Wednesday, August 11, 2004

Leonidas and the 300

On this day in 480 BC Spartan king Leonidas I, leader of the Greek forces facing Xerxes at the Battle of Thermopylae, dismissed all of his soldiers except for his personal retinue of 300 young Spartan men and engaged in his final battle against what may have been the mightiest army the world had ever seen.

Herodotus wrote that Xerxes' army was 5 million strong, and that when they encamped they drank rivers dry and exhausted the supplies of entire cities. Other historians state the size of Xerxes' land forces to be closer to 2 million, but either way they greatly outmbered the Greek forces, which might have had as many as 7000 soldiers at the start of the battle a few days before. When Xerxes saw the laughably small size of Leonidas' armies, he said "you have no hope of winning... my army is so vast that when my archers all shoot at once, the arrows blot out the sun"; to this the Greeks replied "then we'll fight in the shade".

Leonidas had chosen to fight the Persians on a narrow pass between the cliffs and ocean, where the land gave him and his soldiers a tactical advantage despite the huge disparity in numbers. The Persian army was getting whomped for two days until a Greek peasant defected to the Persian side and showed Xerxes a hidden mountain pass that skirted the Greek defenses. When Leonidas learned that his defenses had fallen, he let everyone go home except for his 300 "come back with your shield, or on it" Spartan guards and launched his final attack.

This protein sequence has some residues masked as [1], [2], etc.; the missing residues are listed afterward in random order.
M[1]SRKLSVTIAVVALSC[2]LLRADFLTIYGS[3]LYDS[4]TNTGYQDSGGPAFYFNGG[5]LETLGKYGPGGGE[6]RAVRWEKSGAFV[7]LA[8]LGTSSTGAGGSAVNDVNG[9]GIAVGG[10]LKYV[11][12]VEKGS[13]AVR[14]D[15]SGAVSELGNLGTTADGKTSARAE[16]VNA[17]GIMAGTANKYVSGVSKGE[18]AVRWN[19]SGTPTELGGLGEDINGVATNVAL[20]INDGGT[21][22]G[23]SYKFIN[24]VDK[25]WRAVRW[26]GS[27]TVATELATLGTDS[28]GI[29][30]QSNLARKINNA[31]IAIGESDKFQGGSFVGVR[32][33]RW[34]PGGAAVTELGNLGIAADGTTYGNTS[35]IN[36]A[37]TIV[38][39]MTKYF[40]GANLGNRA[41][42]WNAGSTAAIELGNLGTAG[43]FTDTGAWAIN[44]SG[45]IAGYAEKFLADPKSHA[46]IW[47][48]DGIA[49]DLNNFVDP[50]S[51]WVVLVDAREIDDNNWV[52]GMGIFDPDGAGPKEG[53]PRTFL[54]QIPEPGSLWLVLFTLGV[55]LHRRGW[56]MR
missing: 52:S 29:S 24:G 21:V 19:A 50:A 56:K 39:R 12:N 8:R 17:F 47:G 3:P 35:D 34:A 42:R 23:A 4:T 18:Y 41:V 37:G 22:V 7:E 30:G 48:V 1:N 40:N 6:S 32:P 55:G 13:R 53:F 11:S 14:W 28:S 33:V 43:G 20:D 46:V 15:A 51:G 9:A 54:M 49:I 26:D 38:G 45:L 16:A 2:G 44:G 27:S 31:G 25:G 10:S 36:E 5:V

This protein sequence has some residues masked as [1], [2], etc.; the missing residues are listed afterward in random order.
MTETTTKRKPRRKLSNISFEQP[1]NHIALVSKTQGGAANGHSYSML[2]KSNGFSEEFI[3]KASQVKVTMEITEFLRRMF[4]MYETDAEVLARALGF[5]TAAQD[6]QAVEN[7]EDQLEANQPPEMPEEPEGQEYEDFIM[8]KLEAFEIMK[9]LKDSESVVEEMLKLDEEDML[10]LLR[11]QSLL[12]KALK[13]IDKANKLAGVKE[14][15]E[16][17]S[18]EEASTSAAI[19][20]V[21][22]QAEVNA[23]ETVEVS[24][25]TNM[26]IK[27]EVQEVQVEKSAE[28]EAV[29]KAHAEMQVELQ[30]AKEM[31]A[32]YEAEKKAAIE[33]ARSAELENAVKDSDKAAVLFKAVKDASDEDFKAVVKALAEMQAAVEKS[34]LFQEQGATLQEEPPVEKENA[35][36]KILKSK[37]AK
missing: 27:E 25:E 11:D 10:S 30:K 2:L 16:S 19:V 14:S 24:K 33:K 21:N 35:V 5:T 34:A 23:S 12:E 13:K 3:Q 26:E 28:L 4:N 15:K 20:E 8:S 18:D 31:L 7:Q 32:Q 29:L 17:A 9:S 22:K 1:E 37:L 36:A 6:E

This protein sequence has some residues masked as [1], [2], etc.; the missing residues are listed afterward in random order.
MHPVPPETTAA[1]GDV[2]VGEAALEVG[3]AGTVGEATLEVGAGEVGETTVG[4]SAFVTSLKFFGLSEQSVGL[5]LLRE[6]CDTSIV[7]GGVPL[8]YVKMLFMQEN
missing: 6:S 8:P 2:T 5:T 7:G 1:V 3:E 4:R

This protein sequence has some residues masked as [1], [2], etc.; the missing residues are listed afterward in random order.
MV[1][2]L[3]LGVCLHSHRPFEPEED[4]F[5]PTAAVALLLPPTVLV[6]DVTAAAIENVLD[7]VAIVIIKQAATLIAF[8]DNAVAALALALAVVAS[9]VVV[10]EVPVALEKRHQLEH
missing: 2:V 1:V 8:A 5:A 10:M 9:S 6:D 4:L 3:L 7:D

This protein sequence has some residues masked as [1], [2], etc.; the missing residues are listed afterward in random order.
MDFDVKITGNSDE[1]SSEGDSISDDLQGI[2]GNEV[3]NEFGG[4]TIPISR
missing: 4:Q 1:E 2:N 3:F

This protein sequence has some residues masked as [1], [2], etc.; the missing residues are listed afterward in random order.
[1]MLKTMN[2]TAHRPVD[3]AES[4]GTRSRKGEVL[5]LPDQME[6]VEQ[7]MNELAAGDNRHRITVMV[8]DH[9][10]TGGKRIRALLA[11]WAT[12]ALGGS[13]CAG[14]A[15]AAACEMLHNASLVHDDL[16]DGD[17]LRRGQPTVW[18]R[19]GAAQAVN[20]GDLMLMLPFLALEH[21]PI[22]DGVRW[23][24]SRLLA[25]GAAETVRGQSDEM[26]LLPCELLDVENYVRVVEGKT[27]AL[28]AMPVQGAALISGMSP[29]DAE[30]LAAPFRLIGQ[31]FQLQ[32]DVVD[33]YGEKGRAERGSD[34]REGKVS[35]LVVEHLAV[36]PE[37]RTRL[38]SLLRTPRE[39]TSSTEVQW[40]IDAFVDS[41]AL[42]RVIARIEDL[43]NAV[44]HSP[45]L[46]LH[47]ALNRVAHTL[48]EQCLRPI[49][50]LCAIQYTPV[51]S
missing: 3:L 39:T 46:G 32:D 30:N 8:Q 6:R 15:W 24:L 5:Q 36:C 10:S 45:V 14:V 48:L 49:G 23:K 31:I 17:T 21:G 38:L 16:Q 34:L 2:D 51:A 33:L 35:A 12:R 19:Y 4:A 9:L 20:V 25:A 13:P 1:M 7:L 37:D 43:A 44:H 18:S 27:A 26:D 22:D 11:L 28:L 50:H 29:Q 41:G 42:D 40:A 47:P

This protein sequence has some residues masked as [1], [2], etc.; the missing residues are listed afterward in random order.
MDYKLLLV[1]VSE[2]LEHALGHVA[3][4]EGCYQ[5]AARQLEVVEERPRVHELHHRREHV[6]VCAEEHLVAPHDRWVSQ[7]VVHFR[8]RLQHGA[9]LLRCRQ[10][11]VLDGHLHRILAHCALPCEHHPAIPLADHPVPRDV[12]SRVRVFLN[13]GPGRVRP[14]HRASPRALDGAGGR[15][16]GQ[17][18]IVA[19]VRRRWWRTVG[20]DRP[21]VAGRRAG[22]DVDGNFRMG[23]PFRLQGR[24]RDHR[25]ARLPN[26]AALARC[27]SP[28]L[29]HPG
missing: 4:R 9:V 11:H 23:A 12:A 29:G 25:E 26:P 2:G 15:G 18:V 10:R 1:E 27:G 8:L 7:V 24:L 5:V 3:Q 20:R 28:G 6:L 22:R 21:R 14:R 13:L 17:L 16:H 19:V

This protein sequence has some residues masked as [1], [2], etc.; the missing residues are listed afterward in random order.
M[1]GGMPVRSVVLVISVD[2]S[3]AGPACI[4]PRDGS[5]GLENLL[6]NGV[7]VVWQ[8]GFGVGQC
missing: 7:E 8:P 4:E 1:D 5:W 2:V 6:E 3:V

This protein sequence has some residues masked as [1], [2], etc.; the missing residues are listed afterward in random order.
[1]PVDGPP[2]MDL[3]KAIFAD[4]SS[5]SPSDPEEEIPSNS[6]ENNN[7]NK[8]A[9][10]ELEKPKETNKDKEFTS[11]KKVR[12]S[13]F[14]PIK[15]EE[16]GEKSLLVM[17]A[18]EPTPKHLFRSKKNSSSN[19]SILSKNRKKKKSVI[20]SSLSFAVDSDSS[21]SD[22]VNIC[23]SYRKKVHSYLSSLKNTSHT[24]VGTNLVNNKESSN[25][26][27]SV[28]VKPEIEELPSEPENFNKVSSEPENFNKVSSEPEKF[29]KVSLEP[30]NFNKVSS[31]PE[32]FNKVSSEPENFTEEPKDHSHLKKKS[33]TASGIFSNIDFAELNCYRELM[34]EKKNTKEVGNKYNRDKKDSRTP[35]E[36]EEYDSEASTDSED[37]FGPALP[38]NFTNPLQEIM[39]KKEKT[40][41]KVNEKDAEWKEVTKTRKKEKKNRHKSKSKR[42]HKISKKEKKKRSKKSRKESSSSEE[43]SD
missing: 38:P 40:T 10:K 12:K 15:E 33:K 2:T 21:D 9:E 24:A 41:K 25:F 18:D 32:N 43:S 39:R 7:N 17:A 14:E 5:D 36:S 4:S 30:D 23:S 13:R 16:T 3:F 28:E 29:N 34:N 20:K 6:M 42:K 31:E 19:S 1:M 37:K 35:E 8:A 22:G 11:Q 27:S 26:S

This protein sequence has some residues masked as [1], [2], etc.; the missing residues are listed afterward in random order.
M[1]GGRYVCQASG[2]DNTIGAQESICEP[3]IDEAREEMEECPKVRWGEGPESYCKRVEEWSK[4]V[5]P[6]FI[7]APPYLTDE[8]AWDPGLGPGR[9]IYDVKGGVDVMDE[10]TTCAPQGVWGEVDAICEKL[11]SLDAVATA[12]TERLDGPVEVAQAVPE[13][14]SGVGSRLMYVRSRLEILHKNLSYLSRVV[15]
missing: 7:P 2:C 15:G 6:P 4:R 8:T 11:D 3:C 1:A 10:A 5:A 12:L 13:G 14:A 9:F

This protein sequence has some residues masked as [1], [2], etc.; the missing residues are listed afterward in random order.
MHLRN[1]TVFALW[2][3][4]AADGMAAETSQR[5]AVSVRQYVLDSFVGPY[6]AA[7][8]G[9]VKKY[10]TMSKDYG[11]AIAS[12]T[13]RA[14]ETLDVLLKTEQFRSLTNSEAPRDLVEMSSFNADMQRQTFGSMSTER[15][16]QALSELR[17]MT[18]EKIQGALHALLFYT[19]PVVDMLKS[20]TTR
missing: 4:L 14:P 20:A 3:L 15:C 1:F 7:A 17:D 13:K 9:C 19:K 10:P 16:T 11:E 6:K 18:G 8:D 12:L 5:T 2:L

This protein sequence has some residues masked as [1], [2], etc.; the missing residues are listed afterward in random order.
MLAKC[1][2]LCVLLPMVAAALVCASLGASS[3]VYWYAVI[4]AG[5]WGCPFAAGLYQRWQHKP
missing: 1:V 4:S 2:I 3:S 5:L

In three days of fighting, the Greeks had killed something like 20,000 Persian soldiers, including many of the elite 'Immortals', Xerxes best fighters. On the final day of the battle, surround by the Persians, the Greek hoplites knew they were going to die, but they made the Persians work for it. At the end of the day Leonidas and all of his 300 men were dead, but so were two of Xerxes' brothers and many of the Immortals.

When the rest of Greece heard the tale of Leonidas and the 300, they were inspired to rise up against Xerxes and drive him out of their lands, and a little over a year later the decisive battle was fought at Mycale. Xerxes returned to a Persia that had become disenheartened by the defeat and fallen into a decline from which it never recovered. Xerxes himself became more interested in his harem than in his heritage, and eventually he was killed by his own vizier.

This story was told in Herodotus' Histories, which I didn't read until after I'd seen the 1962 film The 300 Spartans, which in turn inspired Frank Miller's *excellent* graphic novel 300. The graphic novel is the way to go on this one... Herodotus is a bit thick in places, and while the film is good, it was still made in 1962, and the fight scenes (basically the whole movie) are lacking some of the sophistication and realism we've come to expect from similarly-themed films like Braveheart.